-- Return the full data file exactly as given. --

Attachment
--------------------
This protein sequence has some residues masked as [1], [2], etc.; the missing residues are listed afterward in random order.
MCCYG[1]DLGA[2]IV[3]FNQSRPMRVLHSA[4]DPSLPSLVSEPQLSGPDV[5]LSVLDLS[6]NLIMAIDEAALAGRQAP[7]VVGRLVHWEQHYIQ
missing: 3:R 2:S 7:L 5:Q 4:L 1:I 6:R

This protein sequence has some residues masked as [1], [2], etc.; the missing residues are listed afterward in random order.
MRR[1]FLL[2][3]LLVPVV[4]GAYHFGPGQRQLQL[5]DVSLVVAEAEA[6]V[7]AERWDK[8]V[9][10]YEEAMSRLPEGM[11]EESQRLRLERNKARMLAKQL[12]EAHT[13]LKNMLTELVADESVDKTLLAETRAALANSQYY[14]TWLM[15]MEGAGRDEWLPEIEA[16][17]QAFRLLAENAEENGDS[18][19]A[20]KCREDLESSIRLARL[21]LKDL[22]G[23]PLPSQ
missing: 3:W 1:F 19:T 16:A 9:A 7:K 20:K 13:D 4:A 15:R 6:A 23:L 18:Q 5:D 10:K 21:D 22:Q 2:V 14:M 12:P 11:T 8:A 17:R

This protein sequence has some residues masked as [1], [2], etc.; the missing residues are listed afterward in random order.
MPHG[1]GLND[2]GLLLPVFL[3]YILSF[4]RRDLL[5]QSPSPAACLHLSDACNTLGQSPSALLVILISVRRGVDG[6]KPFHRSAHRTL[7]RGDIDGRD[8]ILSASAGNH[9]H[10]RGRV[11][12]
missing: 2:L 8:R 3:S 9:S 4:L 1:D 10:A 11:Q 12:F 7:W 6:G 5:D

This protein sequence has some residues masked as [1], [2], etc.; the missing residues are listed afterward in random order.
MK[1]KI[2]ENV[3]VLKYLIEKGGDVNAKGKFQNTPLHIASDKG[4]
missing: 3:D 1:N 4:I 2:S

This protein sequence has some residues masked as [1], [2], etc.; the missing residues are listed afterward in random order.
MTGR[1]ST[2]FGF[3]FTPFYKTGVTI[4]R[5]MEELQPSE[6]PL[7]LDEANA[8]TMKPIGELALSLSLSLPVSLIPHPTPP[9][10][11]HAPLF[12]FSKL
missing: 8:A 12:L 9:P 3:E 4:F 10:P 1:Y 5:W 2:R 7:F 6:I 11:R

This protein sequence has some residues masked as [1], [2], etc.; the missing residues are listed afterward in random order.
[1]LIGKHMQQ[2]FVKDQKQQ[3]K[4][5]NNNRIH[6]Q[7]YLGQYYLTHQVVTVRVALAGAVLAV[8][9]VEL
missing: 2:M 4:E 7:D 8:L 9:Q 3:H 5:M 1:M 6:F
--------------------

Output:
This protein sequence has some residues masked as [1], [2], etc.; the missing residues are listed afterward in random order.
MCCYG[1]DLGA[2]IV[3]FNQSRPMRVLHSA[4]DPSLPSLVSEPQLSGPDV[5]LSVLDLS[6]NLIMAIDEAALAGRQAP[7]VVGRLVHWEQHYIQ
missing: 3:R 2:S 7:L 5:Q 4:L 1:I 6:R

This protein sequence has some residues masked as [1], [2], etc.; the missing residues are listed afterward in random order.
MRR[1]FLL[2][3]LLVPVV[4]GAYHFGPGQRQLQL[5]DVSLVVAEAEA[6]V[7]AERWDK[8]V[9][10]YEEAMSRLPEGM[11]EESQRLRLERNKARMLAKQL[12]EAHT[13]LKNMLTELVADESVDKTLLAETRAALANSQYY[14]TWLM[15]MEGAGRDEWLPEIEA[16][17]QAFRLLAENAEENGDS[18][19]A[20]KCREDLESSIRLARL[21]LKDL[22]G[23]PLPSQ
missing: 3:W 1:F 19:T 16:A 9:A 7:K 20:K 13:D 4:A 15:R 6:A 23:L 18:Q 5:D 10:K 21:D 22:Q 2:V 14:M 12:P 11:T 8:A 17:R

This protein sequence has some residues masked as [1], [2], etc.; the missing residues are listed afterward in random order.
MPHG[1]GLND[2]GLLLPVFL[3]YILSF[4]RRDLL[5]QSPSPAACLHLSDACNTLGQSPSALLVILISVRRGVDG[6]KPFHRSAHRTL[7]RGDIDGRD[8]ILSASAGNH[9]H[10]RGRV[11][12]
missing: 2:L 8:R 3:S 9:S 4:L 1:D 10:A 11:Q 12:F 7:W 6:G 5:D

This protein sequence has some residues masked as [1], [2], etc.; the missing residues are listed afterward in random order.
MK[1]KI[2]ENV[3]VLKYLIEKGGDVNAKGKFQNTPLHIASDKG[4]
missing: 3:D 1:N 4:I 2:S

This protein sequence has some residues masked as [1], [2], etc.; the missing residues are listed afterward in random order.
MTGR[1]ST[2]FGF[3]FTPFYKTGVTI[4]R[5]MEELQPSE[6]PL[7]LDEANA[8]TMKPIGELALSLSLSLPVSLIPHPTPP[9][10][11]HAPLF[12]FSKL
missing: 8:A 12:L 9:P 3:E 4:F 10:P 1:Y 5:W 2:R 7:F 6:I 11:R

This protein sequence has some residues masked as [1], [2], etc.; the missing residues are listed afterward in random order.
[1]LIGKHMQQ[2]FVKDQKQQ[3]K[4][5]NNNRIH[6]Q[7]YLGQYYLTHQVVTVRVALAGAVLAV[8][9]VEL
missing: 2:M 4:E 7:D 8:L 9:Q 3:H 5:M 1:M 6:F